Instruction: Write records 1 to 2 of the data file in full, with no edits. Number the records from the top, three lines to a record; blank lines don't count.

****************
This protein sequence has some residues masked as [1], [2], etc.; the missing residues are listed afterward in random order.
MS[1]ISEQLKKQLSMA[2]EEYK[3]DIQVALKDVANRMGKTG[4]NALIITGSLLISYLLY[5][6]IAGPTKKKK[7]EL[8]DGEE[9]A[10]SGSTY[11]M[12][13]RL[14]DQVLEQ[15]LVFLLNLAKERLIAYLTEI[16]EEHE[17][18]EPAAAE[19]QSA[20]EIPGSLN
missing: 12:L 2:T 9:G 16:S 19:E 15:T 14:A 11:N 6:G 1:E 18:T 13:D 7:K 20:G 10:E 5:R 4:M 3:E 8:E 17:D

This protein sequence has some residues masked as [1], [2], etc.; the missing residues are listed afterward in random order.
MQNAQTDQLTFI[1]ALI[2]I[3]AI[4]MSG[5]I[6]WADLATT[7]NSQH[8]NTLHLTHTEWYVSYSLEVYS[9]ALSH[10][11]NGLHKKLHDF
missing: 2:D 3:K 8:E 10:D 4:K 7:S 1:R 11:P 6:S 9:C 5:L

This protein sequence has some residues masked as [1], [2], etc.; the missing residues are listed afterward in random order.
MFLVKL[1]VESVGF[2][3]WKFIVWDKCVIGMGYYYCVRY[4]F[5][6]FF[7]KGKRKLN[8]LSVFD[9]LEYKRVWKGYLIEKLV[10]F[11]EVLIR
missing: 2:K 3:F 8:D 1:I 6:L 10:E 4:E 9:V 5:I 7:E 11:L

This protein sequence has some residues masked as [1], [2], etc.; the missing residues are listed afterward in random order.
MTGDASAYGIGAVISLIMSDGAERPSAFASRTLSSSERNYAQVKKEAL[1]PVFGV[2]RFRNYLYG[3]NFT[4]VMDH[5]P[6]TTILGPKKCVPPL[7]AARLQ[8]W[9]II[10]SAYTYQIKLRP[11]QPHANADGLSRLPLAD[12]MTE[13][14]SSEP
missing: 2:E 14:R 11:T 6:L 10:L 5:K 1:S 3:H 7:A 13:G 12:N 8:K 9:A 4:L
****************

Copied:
This protein sequence has some residues masked as [1], [2], etc.; the missing residues are listed afterward in random order.
MS[1]ISEQLKKQLSMA[2]EEYK[3]DIQVALKDVANRMGKTG[4]NALIITGSLLISYLLY[5][6]IAGPTKKKK[7]EL[8]DGEE[9]A[10]SGSTY[11]M[12][13]RL[14]DQVLEQ[15]LVFLLNLAKERLIAYLTEI[16]EEHE[17][18]EPAAAE[19]QSA[20]EIPGSLN
missing: 12:L 2:T 9:G 16:S 19:E 15:T 14:A 11:N 6:G 1:E 18:T 13:D 7:K 20:G 10:E 5:R 4:M 3:E 8:E 17:D

This protein sequence has some residues masked as [1], [2], etc.; the missing residues are listed afterward in random order.
MQNAQTDQLTFI[1]ALI[2]I[3]AI[4]MSG[5]I[6]WADLATT[7]NSQH[8]NTLHLTHTEWYVSYSLEVYS[9]ALSH[10][11]NGLHKKLHDF
missing: 2:D 3:K 8:E 10:D 4:K 7:S 1:R 11:P 6:S 9:C 5:L